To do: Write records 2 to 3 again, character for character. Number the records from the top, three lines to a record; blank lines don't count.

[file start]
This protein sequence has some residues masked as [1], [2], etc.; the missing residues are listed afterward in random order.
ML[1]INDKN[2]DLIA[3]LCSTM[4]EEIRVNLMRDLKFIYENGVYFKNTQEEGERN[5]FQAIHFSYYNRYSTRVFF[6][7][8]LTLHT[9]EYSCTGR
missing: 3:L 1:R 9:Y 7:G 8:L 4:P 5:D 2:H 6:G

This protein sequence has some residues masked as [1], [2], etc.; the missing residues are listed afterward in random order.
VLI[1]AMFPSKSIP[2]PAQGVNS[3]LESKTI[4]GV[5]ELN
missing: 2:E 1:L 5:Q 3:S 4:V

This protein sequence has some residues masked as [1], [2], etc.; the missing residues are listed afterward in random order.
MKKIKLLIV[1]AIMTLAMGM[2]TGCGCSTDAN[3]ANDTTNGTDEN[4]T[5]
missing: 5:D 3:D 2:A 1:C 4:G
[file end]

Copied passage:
This protein sequence has some residues masked as [1], [2], etc.; the missing residues are listed afterward in random order.
VLI[1]AMFPSKSIP[2]PAQGVNS[3]LESKTI[4]GV[5]ELN
missing: 2:E 1:L 5:Q 3:S 4:V

This protein sequence has some residues masked as [1], [2], etc.; the missing residues are listed afterward in random order.
MKKIKLLIV[1]AIMTLAMGM[2]TGCGCSTDAN[3]ANDTTNGTDEN[4]T[5]
missing: 5:D 3:D 2:A 1:C 4:G